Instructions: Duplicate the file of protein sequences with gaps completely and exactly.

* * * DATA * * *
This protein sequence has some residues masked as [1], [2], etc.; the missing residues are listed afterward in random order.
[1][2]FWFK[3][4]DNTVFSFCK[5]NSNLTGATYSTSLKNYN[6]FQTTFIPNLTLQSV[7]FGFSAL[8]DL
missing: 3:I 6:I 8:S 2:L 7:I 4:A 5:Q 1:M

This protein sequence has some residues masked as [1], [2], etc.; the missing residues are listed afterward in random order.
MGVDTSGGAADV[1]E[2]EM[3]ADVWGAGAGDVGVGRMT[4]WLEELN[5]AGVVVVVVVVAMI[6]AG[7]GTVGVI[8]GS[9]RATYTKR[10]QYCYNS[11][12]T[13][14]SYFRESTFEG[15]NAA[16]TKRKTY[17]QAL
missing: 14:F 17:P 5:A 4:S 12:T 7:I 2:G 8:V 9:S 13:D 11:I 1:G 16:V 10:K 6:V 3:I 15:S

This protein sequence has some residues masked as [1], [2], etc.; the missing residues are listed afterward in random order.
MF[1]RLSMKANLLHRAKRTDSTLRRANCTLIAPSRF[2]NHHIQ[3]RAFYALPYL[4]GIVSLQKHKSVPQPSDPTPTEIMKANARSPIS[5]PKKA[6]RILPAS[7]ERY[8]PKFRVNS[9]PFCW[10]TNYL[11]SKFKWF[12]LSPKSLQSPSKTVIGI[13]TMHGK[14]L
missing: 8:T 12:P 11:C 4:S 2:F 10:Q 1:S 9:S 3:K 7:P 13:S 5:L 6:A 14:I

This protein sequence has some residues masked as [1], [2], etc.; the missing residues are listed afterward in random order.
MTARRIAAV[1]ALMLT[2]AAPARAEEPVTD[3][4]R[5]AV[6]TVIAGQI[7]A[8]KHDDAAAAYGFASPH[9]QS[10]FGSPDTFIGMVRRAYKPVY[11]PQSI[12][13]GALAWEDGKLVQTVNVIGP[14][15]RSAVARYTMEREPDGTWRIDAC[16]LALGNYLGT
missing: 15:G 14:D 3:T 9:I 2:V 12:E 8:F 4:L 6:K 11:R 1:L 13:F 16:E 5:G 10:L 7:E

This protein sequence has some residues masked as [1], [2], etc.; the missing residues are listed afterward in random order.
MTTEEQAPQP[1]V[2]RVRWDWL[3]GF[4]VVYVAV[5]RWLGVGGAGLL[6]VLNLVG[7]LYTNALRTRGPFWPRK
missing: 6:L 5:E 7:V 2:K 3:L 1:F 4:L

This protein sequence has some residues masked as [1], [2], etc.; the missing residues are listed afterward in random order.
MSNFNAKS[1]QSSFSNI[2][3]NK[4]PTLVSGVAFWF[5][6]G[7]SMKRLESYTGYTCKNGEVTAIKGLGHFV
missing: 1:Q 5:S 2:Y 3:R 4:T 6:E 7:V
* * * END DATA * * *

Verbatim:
This protein sequence has some residues masked as [1], [2], etc.; the missing residues are listed afterward in random order.
[1][2]FWFK[3][4]DNTVFSFCK[5]NSNLTGATYSTSLKNYN[6]FQTTFIPNLTLQSV[7]FGFSAL[8]DL
missing: 3:I 6:I 8:S 2:L 7:I 4:A 5:Q 1:M

This protein sequence has some residues masked as [1], [2], etc.; the missing residues are listed afterward in random order.
MGVDTSGGAADV[1]E[2]EM[3]ADVWGAGAGDVGVGRMT[4]WLEELN[5]AGVVVVVVVVAMI[6]AG[7]GTVGVI[8]GS[9]RATYTKR[10]QYCYNS[11][12]T[13][14]SYFRESTFEG[15]NAA[16]TKRKTY[17]QAL
missing: 14:F 17:P 5:A 4:S 12:T 7:I 2:G 8:V 9:S 13:D 11:I 1:G 16:V 10:K 6:V 3:I 15:S

This protein sequence has some residues masked as [1], [2], etc.; the missing residues are listed afterward in random order.
MF[1]RLSMKANLLHRAKRTDSTLRRANCTLIAPSRF[2]NHHIQ[3]RAFYALPYL[4]GIVSLQKHKSVPQPSDPTPTEIMKANARSPIS[5]PKKA[6]RILPAS[7]ERY[8]PKFRVNS[9]PFCW[10]TNYL[11]SKFKWF[12]LSPKSLQSPSKTVIGI[13]TMHGK[14]L
missing: 8:T 12:P 11:C 4:S 2:F 10:Q 1:S 9:S 3:K 7:P 13:S 5:L 6:A 14:I

This protein sequence has some residues masked as [1], [2], etc.; the missing residues are listed afterward in random order.
MTARRIAAV[1]ALMLT[2]AAPARAEEPVTD[3][4]R[5]AV[6]TVIAGQI[7]A[8]KHDDAAAAYGFASPH[9]QS[10]FGSPDTFIGMVRRAYKPVY[11]PQSI[12][13]GALAWEDGKLVQTVNVIGP[14][15]RSAVARYTMEREPDGTWRIDAC[16]LALGNYLGT
missing: 15:G 14:D 3:T 9:I 2:V 12:E 8:F 4:L 6:K 11:R 1:L 13:F 16:E 5:G 10:L 7:E

This protein sequence has some residues masked as [1], [2], etc.; the missing residues are listed afterward in random order.
MTTEEQAPQP[1]V[2]RVRWDWL[3]GF[4]VVYVAV[5]RWLGVGGAGLL[6]VLNLVG[7]LYTNALRTRGPFWPRK
missing: 6:L 5:E 7:V 2:K 3:L 1:F 4:L

This protein sequence has some residues masked as [1], [2], etc.; the missing residues are listed afterward in random order.
MSNFNAKS[1]QSSFSNI[2][3]NK[4]PTLVSGVAFWF[5][6]G[7]SMKRLESYTGYTCKNGEVTAIKGLGHFV
missing: 1:Q 5:S 2:Y 3:R 4:T 6:E 7:V